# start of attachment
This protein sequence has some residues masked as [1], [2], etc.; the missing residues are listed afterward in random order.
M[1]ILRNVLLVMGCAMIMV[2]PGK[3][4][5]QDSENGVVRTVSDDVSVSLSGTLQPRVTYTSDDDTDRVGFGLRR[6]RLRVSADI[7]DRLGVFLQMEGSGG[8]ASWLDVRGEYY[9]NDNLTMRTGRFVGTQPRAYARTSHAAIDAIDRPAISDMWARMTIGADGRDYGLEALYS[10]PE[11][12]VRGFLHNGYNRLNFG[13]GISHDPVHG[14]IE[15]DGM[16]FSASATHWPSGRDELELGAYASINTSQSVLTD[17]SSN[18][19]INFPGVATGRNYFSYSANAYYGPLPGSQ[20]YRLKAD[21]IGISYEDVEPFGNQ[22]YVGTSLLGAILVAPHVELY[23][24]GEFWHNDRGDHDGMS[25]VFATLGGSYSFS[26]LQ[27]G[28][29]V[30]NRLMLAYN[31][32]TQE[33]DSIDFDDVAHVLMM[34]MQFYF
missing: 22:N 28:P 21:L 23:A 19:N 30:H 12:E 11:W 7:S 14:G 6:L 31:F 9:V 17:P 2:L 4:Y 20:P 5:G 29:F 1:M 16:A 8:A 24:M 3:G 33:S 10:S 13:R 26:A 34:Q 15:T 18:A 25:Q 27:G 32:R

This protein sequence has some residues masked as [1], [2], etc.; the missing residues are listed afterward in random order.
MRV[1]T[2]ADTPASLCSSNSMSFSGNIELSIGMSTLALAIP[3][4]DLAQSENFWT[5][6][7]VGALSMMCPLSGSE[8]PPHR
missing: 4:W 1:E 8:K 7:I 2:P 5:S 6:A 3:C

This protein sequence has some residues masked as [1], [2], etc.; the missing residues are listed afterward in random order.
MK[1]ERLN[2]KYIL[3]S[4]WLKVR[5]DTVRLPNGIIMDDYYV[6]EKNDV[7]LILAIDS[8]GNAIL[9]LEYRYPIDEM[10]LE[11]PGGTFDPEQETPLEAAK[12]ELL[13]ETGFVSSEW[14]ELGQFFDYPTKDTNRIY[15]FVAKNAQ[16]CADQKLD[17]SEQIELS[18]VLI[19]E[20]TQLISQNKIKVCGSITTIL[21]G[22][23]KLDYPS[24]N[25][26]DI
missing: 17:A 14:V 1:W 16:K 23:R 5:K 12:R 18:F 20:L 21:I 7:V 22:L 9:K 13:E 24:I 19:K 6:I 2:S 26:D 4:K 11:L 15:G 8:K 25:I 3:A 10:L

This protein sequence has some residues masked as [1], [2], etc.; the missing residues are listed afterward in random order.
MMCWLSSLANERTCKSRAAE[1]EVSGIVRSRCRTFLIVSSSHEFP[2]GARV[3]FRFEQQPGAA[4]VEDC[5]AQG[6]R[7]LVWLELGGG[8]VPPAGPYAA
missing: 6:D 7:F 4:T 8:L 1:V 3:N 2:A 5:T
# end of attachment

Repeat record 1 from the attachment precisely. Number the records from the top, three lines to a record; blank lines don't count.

This protein sequence has some residues masked as [1], [2], etc.; the missing residues are listed afterward in random order.
M[1]ILRNVLLVMGCAMIMV[2]PGK[3][4][5]QDSENGVVRTVSDDVSVSLSGTLQPRVTYTSDDDTDRVGFGLRR[6]RLRVSADI[7]DRLGVFLQMEGSGG[8]ASWLDVRGEYY[9]NDNLTMRTGRFVGTQPRAYARTSHAAIDAIDRPAISDMWARMTIGADGRDYGLEALYS[10]PE[11][12]VRGFLHNGYNRLNFG[13]GISHDPVHG[14]IE[15]DGM[16]FSASATHWPSGRDELELGAYASINTSQSVLTD[17]SSN[18][19]INFPGVATGRNYFSYSANAYYGPLPGSQ[20]YRLKAD[21]IGISYEDVEPFGNQ[22]YVGTSLLGAILVAPHVELY[23][24]GEFWHNDRGDHDGMS[25]VFATLGGSYSFS[26]LQ[27]G[28][29]V[30]NRLMLAYN[31][32]TQE[33]DSIDFDDVAHVLMM[34]MQFYF
missing: 22:N 28:P 21:L 23:A 19:N 30:H 12:E 11:W 7:S 14:G 6:L 31:F 9:V 17:P 2:L 4:Y 20:P 5:G 29:F 1:M 16:A 8:A 24:M 3:G 33:S 10:S 13:R 26:A 34:Q 15:T 18:A 25:Q 27:G 32:R